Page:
Duns Scotus by Richard CrossDuns Scotus by Richard Cross

Duns Scotus

byRichard Cross

Paperback | May 1, 1999

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This is an accessible introduction to the life and thought of John Duns Scotus (c. 1266--1308), the scholastic philosopher and theologian who came to be called the Subtle Doctor. A native of Scotland (as his name implies), Scotus became a Franciscan and taught in Oxford, Paris, and Cologne. Inhis writings he put Aristotelian thought to the service of Christian theology and was the founder of a school of scholasticism called Scotism, which was often opposed to the Thomism of the followers of Thomas Aquinas. In particular, Scotus is well known for his defense of contra-causal free will andlogical possibility and for his account of individuation in terms of "haecceity" or "thisness." Cross offers a clear introductory account of the most significant aspects of Scotus's theological thought. Theology is here construed broadly to include Scotus's philosophical investigation of God's existence and attributes. In addition to providing a clear, though not always uncritical, outline ofScotus's positions, Cross aims to show how Scotus's theories fit into modern debates, particularly contemporary debates in philosophical theology, and to point out Scotus's historical significance in the development of theology.
Richard Cross is at Oriel College, Oxford.
Title:Duns ScotusFormat:PaperbackPublished:May 1, 1999Publisher:Oxford University PressLanguage:English

The following ISBNs are associated with this title:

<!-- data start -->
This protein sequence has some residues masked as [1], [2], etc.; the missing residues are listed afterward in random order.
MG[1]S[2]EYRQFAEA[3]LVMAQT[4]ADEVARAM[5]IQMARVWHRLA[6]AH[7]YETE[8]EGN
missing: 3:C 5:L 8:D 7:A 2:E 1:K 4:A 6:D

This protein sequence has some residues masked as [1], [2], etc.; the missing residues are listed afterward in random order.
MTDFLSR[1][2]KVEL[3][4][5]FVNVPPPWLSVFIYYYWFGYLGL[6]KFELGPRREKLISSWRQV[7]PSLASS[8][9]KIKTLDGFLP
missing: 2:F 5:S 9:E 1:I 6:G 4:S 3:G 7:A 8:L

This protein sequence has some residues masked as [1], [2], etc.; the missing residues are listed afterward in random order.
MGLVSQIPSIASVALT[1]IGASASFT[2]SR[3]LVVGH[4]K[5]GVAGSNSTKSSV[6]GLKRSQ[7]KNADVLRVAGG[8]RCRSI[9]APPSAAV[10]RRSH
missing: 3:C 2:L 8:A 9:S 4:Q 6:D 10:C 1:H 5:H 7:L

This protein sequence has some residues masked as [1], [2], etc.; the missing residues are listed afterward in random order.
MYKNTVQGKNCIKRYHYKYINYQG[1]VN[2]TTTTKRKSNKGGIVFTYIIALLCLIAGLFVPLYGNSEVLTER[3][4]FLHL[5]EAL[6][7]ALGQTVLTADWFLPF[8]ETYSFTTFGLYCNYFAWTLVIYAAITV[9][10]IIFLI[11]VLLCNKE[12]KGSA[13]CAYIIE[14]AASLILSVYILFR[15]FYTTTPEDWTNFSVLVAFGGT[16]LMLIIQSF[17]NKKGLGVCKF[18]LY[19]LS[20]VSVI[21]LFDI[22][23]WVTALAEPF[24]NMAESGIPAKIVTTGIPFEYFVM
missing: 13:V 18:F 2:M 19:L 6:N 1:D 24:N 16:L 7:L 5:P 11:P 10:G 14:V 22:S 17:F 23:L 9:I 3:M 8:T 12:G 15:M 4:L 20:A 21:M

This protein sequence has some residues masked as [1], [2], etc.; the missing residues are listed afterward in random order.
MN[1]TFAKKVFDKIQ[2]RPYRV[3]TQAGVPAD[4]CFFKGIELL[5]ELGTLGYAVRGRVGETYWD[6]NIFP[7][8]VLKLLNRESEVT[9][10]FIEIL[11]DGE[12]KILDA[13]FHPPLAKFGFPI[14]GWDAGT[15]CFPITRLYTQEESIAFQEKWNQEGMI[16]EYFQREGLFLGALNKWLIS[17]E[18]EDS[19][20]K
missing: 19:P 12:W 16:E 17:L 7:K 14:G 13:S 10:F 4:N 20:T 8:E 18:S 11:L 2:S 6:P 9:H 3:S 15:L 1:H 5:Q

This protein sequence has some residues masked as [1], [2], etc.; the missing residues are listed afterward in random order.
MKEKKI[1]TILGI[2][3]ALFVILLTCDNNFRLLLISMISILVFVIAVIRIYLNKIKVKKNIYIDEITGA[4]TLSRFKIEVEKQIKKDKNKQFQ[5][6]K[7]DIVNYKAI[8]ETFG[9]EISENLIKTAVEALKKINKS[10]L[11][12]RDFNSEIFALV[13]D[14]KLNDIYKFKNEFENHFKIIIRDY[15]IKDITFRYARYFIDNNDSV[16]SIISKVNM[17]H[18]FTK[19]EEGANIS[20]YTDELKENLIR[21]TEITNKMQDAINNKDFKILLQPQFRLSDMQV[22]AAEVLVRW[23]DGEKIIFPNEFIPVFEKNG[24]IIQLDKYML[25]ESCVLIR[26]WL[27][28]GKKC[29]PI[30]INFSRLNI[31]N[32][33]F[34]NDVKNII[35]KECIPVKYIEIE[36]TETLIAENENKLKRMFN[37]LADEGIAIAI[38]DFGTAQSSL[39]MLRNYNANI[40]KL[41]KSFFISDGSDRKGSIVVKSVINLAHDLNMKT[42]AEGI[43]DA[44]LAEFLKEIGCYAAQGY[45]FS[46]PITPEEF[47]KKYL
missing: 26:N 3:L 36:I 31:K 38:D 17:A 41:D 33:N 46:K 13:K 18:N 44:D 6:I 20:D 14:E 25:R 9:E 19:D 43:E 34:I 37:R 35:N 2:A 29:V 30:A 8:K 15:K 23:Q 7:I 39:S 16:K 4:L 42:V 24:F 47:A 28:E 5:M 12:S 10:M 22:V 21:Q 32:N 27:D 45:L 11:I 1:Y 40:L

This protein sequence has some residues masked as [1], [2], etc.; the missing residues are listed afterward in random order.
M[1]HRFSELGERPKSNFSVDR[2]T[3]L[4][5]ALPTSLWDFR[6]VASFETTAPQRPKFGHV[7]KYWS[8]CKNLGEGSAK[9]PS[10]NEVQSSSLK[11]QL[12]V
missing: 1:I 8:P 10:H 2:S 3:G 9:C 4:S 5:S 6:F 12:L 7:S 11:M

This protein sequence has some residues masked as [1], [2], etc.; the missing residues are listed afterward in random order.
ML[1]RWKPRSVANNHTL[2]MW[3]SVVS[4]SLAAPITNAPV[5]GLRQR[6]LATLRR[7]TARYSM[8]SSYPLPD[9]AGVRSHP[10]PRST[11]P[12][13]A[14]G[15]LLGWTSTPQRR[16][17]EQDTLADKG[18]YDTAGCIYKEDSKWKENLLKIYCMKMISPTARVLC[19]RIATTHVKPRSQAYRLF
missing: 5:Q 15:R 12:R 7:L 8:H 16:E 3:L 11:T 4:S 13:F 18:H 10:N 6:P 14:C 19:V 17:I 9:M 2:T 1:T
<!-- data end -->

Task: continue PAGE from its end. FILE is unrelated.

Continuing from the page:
ISBN - 10:0195125533

ISBN - 13:9780195125535

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Table of Contents

1. Duns Scotus, philosophy, and theology2. God: existence, unicity, and simplicity3. God: perfection, infinity, and religious language4. God: knowledge and agency5. God the Trinity6. Humanity: body, soul, and immortality7. Humanity: freedom, ethics, and sin8. Humanity: predestination, merit, and grace9. Jesus: God and man10. Jesus: predestination and merit11. SacramentsAdditional notesBibliographyIndex locorumGeneral index

Editorial Reviews

"A broad, accessible introduction to the thought of John Duns Scotus that is both useful for the beginner and engaging to the specialist. . . . Cross succeeds in showing that Duns Scotus was a great thinker engaged in a wide variety of interesting ideas at a very high level of rationalinquiry. The book will also prove useful for the broad context that it provides for the standard excerpts and typical references that constitute the usual brush with Scotus in university studies. Finally, even the specialist will appreciate the invitation to review in a short compass the variety ofinfluential Scotistic doctrines that this short book manages to encircle."--Journal of Religion